First published in London by Thomas Hookham in 1789, "The Castles of Athlin and Dunbayne" is a gothic novel by Ann Radcliffe, her first novel.<br /><br />"The Castles of Athlin and Dunbayne" subtitled "<i>A Highland Tale</i>", is set in the feudal Scottish Highlands and centred around the two titular castles of Athlin and Dunbayne. Whilst Athlin – "an edifice built on the summit of a rock whose base was in the sea" – is home to a refined society headed by the gentle Countess Matlida and her children, Dunbayne is the domain of the villainous Baron Malcolm. The novel's plot follows the young Earl of Athlin, Osbert, who seeks to take revenge against the unlawful murder of his father by the Baron Malcolm twelve years earlier after meeting the peasant Alleyn...<br /><br />"The Castles of Athlin and Dunbayne" has everything: murder, revenge, battles, damsels in distress, aristocrats, captives, secrets, and, most of all, love. It is a love story in every sense: the love to the Scottish highlands in which it is set, the family love that binds almost above all else, and of course the love between men and women. <br /><br />This short work would later influence Radcliffe's other works. At the same time, Radcliffe had an influence on Jane Austen, Mary Shelley, and many others who wrote popular gothic novels.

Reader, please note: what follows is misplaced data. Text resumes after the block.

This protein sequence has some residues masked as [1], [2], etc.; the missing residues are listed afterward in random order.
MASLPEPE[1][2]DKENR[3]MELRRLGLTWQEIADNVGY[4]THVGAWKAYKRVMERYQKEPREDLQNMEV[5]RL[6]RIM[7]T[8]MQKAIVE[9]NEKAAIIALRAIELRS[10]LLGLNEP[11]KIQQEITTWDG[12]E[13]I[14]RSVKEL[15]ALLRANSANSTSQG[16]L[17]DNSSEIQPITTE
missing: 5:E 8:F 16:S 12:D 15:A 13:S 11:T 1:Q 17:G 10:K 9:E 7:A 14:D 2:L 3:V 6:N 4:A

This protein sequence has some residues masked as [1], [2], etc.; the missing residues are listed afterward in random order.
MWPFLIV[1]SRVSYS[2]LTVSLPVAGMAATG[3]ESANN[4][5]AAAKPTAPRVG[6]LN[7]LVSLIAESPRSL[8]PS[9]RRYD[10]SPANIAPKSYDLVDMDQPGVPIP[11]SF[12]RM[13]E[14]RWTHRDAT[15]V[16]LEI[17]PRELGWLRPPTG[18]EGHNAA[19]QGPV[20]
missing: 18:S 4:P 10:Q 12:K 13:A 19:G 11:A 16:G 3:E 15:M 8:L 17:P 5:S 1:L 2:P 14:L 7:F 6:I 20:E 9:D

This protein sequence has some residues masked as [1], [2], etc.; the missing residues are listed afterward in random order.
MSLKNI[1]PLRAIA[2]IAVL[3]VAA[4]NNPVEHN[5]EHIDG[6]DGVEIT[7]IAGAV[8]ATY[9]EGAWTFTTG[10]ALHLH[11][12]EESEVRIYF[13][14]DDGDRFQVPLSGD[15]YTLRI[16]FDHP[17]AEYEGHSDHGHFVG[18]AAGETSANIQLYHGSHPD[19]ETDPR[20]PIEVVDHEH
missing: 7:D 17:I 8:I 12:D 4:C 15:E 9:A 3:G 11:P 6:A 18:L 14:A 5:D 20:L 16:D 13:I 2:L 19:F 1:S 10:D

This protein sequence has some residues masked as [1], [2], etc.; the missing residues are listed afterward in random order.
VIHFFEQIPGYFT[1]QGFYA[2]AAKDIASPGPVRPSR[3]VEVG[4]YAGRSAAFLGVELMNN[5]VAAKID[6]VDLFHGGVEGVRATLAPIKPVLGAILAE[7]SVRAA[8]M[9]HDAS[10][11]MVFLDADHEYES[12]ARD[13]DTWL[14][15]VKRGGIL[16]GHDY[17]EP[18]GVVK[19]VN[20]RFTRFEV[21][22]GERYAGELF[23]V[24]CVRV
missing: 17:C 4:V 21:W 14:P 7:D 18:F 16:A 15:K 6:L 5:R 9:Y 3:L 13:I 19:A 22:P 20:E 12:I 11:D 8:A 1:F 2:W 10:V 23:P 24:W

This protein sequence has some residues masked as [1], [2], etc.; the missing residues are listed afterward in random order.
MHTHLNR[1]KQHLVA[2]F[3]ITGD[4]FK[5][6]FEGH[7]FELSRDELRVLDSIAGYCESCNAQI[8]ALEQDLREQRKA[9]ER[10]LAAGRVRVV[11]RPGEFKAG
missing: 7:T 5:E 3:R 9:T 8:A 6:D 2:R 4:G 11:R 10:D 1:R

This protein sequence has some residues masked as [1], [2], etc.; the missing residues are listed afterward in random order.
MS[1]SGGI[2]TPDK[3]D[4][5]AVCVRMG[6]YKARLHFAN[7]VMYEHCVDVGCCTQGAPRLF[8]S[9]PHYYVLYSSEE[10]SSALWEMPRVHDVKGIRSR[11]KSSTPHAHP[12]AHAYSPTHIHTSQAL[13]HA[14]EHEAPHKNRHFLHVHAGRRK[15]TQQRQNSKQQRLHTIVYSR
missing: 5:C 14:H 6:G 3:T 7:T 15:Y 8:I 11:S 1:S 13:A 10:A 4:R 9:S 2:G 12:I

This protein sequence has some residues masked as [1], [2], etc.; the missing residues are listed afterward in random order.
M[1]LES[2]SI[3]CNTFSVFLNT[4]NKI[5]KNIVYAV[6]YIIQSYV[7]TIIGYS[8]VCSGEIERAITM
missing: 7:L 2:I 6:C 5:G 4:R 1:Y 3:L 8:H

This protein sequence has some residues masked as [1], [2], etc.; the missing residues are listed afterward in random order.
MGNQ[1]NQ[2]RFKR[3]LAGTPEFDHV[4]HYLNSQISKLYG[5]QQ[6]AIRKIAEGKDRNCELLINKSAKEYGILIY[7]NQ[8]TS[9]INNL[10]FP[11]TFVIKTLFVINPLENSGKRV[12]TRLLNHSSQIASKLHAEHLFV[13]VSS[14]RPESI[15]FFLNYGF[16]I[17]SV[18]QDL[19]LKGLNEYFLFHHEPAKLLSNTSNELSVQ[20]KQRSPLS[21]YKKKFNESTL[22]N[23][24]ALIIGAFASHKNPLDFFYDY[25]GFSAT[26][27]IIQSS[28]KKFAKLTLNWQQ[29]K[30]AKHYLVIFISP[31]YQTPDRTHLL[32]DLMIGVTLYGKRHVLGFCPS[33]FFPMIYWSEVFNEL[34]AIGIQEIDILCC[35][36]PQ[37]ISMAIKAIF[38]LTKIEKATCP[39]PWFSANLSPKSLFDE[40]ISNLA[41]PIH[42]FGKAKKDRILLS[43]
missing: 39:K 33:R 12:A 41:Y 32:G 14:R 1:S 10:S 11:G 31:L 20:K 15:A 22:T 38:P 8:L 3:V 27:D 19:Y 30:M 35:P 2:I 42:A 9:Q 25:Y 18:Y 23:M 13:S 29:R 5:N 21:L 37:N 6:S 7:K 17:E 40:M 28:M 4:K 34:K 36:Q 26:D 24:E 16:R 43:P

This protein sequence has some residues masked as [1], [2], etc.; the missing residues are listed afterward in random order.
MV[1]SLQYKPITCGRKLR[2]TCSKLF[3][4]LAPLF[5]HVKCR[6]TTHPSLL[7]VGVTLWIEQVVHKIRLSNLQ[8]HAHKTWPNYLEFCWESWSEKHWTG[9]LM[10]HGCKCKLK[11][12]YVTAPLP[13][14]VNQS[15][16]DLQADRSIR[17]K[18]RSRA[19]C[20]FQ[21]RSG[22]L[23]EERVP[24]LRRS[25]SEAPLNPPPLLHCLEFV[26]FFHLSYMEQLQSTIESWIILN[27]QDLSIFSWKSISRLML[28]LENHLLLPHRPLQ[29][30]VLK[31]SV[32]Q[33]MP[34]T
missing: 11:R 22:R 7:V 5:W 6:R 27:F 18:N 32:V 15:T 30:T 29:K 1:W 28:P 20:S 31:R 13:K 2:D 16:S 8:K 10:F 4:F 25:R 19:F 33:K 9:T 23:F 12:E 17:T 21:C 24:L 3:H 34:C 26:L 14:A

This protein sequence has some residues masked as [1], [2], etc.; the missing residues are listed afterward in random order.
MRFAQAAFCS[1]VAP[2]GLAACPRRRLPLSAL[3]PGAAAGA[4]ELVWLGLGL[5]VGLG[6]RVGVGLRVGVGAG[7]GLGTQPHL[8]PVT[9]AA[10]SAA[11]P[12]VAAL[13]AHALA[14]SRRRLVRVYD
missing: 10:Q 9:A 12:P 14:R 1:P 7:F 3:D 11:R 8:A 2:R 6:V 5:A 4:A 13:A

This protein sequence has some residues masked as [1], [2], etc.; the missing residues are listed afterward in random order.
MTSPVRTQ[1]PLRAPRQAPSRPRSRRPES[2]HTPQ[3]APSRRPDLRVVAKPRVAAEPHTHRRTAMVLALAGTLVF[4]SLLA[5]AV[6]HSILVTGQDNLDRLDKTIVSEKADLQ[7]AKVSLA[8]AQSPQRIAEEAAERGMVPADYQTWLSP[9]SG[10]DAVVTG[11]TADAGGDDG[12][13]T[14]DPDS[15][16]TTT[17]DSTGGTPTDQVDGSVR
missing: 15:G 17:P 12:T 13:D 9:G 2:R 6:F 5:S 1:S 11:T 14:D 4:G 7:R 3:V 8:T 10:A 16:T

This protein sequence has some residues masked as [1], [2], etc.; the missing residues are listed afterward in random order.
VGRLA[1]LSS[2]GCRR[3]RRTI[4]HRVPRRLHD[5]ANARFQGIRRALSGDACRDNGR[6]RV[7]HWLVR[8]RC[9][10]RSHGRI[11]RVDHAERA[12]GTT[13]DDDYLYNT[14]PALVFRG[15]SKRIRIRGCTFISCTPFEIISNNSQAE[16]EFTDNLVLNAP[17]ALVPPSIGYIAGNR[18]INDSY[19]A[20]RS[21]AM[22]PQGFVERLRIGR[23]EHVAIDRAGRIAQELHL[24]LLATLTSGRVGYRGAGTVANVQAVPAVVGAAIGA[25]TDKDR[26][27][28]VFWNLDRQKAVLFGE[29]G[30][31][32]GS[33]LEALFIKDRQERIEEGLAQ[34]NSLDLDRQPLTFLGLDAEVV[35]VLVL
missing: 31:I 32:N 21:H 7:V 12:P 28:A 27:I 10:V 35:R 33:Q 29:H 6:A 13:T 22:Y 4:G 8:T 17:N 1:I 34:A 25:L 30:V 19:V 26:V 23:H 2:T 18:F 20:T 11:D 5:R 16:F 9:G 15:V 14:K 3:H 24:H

Acerca de Ann Radcliffe
Ann Radcliffe (1764-1823) was the leading exponent of Gothic fiction. During her lifetime she published five novels including A Sicilian Romance (1790), The Mysteries of Udolpho (1794) and The Italian (1797), as well as a collection of European travel writings. Her novels were immensely popular and much imitated.